Iran: 'morality police' to resume hijab patrols

With the protest movement in Iran now in abeyance, Tehran's national Police Command announced July 16 that the feared "morality police" will resume patrols enforcing the mandatory wearing of the hijab by the country's women. Formally known as the Guidance Patrols (Gasht-e Ershad), the force created in 2006 was that which arrested Mahsa Amini, a 22-year-old Kurdish woman, last September. Her death in custody three days later sparked the uprising that has now lasted for 10 months. The patrols were suspended for review as the protests mounted last December. Article 638 of Iran's Islamic Penal Code states that: "Women who appear in public without prescribed Islamic dress (hejab-e-shar'i), shall be sentenced to either imprisonment of between 10 days and two months, or a fine of between 50,000 and 500,000 rials." (Jurist, BBC News, MEE)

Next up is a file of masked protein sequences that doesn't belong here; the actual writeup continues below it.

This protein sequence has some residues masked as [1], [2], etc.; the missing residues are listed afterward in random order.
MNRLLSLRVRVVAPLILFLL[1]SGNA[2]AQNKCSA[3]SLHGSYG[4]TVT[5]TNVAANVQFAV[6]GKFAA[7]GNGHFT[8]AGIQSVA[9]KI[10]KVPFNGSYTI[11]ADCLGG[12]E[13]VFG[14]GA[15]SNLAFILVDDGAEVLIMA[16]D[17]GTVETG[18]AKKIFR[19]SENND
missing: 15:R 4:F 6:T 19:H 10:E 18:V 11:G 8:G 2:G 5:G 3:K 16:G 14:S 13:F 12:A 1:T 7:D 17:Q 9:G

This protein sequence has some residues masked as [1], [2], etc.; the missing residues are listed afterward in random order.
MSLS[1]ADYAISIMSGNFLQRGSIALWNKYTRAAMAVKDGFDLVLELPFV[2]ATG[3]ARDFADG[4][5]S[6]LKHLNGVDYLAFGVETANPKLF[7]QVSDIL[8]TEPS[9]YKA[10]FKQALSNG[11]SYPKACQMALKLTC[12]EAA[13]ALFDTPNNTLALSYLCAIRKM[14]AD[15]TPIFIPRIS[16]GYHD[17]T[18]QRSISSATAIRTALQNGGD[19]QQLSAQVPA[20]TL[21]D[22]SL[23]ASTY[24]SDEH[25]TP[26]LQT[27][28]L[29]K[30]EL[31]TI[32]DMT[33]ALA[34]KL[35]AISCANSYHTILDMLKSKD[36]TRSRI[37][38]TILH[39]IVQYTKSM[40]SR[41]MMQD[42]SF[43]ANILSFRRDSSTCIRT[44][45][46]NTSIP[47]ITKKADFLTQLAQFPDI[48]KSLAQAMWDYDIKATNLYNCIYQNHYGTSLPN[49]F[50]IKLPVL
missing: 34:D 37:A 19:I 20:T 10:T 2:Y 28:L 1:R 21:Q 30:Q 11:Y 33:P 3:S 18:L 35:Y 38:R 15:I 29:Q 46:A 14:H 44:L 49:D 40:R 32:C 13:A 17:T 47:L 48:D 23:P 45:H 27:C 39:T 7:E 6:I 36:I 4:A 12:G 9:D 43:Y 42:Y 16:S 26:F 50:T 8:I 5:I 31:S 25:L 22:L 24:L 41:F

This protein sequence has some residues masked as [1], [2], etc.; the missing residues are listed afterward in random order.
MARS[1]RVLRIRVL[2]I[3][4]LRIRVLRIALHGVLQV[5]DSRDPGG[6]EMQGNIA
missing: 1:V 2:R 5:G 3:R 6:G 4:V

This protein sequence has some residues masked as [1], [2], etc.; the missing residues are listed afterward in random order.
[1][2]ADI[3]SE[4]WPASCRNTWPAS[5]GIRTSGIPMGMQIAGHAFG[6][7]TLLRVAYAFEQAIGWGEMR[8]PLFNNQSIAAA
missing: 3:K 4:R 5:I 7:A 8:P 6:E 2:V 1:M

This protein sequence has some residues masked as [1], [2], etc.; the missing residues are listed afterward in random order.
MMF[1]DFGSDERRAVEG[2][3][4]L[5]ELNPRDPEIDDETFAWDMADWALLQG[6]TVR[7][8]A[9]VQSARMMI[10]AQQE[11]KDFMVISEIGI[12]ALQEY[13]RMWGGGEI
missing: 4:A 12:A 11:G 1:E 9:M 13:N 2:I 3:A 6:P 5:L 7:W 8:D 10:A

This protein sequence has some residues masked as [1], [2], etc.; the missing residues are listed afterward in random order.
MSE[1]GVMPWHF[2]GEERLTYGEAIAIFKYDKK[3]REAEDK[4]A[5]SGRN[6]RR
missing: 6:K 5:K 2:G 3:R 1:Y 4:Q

Iran tightens security before anniversary of Mahsa Amini death

Ahead of the one year anniversary of the death of Mahsa Amini Sept. 16, Iranian authorities heightened their presence in cities across the country Friday in anticipation of protests. One year after the death sparked mass protests, the mandatory hijab law is still in place, and Iran's leadership still denies Amini was beaten to death. But in the streets of the capital, Tehran, more women openly walk without the hijab. (Jurist, PBS)